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Investment Monthly

Disinflationary paths
01 August 2023
    Download the full reportPDF, 4.78MB

    Key takeaways:

    • We believe a defensive portfolio positioning makes sense given the downside risks to riskier asset classes. Our central scenario of ‘Choppy Markets’ does not appear to be factored into many equity and credit markets
    • We have a preference for short-duration fixed income, which can outperform when a recession materialises. High-quality credits also offer good income opportunities with reduced default risk
    • Many EM asset classes are attractive given better valuations and the much better macro outlook vs DMs. The prospect of Fed cuts and further dollar weakness later in the year is also a plus

    Macro Outlook

    • In the West, disinflationary trends are underway, and are likely to continue given the amount of central bank policy tightening to date. Sticky core inflation is still is a key concern for central bankers though
    • In the US, upwardly revised growth figures are raising hopes of a soft landing. However, we maintain our view of a recession towards the end of 2023, as the more restrictive rate hikes start to meaningfully impact labour markets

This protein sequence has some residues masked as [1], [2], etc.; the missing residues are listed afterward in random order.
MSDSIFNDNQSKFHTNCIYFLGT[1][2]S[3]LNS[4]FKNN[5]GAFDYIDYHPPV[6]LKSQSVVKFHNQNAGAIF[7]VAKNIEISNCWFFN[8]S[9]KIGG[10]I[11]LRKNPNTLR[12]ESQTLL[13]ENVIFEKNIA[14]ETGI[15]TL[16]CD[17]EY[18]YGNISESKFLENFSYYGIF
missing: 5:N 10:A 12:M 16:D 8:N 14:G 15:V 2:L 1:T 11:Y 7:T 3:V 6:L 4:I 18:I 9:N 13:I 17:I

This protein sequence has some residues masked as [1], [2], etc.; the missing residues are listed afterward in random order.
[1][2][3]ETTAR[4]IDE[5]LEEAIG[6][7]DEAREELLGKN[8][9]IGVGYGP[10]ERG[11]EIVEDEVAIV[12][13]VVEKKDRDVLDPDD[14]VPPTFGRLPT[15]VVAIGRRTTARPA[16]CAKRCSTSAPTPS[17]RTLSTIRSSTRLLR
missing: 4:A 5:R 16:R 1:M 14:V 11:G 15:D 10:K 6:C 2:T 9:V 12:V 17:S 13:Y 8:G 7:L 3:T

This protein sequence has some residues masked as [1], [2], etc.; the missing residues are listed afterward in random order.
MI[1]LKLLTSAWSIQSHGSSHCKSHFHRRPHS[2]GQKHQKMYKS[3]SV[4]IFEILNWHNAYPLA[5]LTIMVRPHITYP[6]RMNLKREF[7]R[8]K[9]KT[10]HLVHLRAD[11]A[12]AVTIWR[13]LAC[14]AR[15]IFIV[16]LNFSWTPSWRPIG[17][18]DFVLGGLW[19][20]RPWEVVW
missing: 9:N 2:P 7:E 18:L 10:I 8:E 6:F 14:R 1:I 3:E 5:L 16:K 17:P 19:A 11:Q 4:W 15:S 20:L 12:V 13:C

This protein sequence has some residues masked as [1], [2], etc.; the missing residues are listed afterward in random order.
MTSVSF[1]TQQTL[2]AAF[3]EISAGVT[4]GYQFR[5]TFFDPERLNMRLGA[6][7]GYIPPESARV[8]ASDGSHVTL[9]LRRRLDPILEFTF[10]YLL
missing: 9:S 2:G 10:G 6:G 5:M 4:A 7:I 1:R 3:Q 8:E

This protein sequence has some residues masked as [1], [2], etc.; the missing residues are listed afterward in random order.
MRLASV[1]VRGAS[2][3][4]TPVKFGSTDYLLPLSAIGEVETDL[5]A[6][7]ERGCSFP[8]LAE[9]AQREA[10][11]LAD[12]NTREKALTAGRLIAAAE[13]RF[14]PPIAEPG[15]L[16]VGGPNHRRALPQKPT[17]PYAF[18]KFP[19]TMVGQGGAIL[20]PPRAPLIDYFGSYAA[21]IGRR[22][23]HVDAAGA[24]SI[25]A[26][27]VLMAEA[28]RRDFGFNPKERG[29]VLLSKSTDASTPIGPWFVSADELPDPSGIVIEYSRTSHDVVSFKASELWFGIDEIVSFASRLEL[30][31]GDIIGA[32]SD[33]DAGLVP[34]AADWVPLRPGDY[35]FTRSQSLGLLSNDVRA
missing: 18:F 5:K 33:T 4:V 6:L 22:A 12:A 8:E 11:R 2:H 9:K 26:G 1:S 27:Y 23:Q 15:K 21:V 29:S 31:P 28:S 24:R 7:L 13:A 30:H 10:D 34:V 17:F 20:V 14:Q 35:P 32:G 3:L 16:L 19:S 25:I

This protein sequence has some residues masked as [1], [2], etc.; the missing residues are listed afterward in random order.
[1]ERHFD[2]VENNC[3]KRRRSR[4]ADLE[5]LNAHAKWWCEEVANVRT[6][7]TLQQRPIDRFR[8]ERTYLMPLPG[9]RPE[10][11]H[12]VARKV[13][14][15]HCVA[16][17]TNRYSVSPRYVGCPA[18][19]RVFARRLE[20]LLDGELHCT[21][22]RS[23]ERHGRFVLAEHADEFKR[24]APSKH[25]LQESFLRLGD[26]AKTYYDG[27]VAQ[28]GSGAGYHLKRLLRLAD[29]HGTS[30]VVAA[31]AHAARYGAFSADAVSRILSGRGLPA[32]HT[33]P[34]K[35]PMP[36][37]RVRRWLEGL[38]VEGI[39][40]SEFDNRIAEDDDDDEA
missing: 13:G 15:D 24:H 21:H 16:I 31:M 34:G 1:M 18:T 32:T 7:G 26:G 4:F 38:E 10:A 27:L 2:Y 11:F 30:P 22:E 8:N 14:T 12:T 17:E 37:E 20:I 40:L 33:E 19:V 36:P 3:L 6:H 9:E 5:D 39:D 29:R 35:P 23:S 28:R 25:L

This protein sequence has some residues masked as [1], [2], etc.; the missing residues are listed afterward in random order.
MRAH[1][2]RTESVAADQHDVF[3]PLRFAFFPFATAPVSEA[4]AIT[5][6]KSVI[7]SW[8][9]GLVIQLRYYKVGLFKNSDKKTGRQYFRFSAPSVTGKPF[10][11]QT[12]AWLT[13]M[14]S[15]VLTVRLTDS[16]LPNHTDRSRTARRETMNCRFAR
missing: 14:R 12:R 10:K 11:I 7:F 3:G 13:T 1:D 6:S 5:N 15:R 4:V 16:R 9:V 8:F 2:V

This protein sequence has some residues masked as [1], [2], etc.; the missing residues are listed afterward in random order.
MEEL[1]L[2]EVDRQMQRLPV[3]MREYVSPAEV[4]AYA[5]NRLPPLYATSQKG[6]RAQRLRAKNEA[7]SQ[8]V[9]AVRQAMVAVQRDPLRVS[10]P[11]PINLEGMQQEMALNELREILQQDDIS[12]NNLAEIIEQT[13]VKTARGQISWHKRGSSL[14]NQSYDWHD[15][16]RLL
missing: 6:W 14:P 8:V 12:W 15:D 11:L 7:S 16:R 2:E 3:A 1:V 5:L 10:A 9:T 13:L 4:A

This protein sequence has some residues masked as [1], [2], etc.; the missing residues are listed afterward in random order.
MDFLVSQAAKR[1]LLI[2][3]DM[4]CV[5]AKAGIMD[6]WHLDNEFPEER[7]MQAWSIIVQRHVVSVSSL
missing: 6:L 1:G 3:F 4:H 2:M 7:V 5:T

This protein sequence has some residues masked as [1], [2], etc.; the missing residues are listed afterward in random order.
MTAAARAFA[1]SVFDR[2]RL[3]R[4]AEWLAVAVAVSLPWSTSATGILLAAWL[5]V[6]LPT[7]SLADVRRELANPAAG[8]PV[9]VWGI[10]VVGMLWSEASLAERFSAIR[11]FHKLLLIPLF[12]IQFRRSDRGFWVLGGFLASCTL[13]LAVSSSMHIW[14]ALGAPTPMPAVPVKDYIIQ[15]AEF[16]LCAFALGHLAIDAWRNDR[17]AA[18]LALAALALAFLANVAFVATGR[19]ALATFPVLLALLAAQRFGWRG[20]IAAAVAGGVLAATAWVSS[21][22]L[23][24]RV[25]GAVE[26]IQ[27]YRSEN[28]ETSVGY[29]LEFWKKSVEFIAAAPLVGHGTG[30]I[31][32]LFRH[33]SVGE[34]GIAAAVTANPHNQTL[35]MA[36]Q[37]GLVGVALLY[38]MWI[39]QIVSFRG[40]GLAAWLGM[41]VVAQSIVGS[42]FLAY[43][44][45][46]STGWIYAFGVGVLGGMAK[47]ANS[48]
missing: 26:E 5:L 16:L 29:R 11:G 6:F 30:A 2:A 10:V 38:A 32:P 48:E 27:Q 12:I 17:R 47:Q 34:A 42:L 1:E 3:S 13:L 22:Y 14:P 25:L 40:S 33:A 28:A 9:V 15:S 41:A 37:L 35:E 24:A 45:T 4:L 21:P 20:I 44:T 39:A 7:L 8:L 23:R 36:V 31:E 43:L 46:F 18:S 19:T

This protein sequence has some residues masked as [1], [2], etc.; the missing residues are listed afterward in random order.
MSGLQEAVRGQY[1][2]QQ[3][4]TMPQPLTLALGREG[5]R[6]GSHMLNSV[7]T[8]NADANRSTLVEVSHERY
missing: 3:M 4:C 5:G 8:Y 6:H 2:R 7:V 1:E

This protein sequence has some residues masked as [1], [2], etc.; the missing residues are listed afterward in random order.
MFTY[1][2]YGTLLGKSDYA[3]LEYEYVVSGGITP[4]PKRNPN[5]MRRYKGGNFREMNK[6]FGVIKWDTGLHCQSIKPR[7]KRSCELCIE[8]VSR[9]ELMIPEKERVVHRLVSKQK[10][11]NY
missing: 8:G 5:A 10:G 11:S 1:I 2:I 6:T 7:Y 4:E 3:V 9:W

• In the East, benign inflation trends have already prompted central banks to pause hiking. Weaker global growth will drag on trade, but tailwinds from a weaker US dollar and pockets of supportive policy can keep growth resilient

    Policy Outlook

    • The Fed is likely at peak hawkishness following its recent 25bp hike. Stabilising monthly increases in core inflation are likely to prompt a pause, but we believe the first Fed rate cut will come at the end of 2023 as recession hits
    • The ECB recently delivered a ‘dovish hike’ of 25bp and dropped its especially hawkish tone of recent months. Further hiking is likely as it adopts a ‘data-dependent’ approach, but these may be limited given near-term growth risks
    • Rollouts of targeted fiscal policy support in China looks likely after the Politburo meeting. Following the Bank of Japan’s recent policy tweak, a gradual normalisation of the yield curve control framework looks likely